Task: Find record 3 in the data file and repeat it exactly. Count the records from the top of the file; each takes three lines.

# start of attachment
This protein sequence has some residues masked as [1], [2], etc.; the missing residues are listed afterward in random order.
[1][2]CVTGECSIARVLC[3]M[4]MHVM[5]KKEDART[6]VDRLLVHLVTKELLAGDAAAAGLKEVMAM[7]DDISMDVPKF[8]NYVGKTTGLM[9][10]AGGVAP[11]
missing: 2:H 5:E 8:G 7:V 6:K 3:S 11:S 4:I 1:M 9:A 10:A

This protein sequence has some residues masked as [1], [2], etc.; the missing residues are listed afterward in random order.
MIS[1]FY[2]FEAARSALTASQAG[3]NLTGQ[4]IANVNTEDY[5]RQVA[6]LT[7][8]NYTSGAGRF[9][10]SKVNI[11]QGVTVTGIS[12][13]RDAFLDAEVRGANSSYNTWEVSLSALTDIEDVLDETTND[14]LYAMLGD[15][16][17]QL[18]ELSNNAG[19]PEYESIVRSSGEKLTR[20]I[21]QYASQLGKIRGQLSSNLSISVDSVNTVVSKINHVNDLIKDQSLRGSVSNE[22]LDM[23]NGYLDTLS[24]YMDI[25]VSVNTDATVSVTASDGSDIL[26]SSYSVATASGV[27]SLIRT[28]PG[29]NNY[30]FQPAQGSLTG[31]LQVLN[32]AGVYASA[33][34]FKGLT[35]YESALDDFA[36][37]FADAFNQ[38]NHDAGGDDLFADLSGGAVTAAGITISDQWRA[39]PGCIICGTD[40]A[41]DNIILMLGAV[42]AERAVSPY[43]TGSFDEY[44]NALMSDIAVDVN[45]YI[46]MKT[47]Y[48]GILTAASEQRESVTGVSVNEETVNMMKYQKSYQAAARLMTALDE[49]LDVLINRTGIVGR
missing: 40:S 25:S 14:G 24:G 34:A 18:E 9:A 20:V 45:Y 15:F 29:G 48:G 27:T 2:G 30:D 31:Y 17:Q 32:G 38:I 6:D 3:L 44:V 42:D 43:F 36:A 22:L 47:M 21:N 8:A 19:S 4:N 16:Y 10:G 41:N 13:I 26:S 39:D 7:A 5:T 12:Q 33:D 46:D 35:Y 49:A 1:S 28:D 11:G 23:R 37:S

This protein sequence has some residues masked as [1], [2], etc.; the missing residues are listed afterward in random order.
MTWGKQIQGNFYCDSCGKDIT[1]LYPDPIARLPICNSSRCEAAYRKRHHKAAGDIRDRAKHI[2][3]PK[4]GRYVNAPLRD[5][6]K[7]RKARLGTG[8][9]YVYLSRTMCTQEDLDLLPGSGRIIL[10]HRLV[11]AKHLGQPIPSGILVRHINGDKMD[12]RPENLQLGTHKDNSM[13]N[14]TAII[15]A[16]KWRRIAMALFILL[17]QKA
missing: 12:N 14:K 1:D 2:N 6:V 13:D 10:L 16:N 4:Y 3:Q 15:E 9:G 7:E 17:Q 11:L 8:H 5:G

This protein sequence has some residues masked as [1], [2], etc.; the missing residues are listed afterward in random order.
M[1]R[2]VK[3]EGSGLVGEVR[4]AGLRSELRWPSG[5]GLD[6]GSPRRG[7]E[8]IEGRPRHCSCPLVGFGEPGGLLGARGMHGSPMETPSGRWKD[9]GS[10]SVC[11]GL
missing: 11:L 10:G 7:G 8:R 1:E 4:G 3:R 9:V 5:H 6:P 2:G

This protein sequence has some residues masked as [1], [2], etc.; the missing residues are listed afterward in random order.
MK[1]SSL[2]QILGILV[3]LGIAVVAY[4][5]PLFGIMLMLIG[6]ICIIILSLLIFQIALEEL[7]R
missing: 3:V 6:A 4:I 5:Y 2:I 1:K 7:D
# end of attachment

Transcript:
This protein sequence has some residues masked as [1], [2], etc.; the missing residues are listed afterward in random order.
MTWGKQIQGNFYCDSCGKDIT[1]LYPDPIARLPICNSSRCEAAYRKRHHKAAGDIRDRAKHI[2][3]PK[4]GRYVNAPLRD[5][6]K[7]RKARLGTG[8][9]YVYLSRTMCTQEDLDLLPGSGRIIL[10]HRLV[11]AKHLGQPIPSGILVRHINGDKMD[12]RPENLQLGTHKDNSM[13]N[14]TAII[15]A[16]KWRRIAMALFILL[17]QKA
missing: 12:N 14:K 1:D 2:N 6:V 13:D 10:L 16:N 4:Y 3:Q 15:E 9:G 7:E 17:Q 11:L 8:H 5:G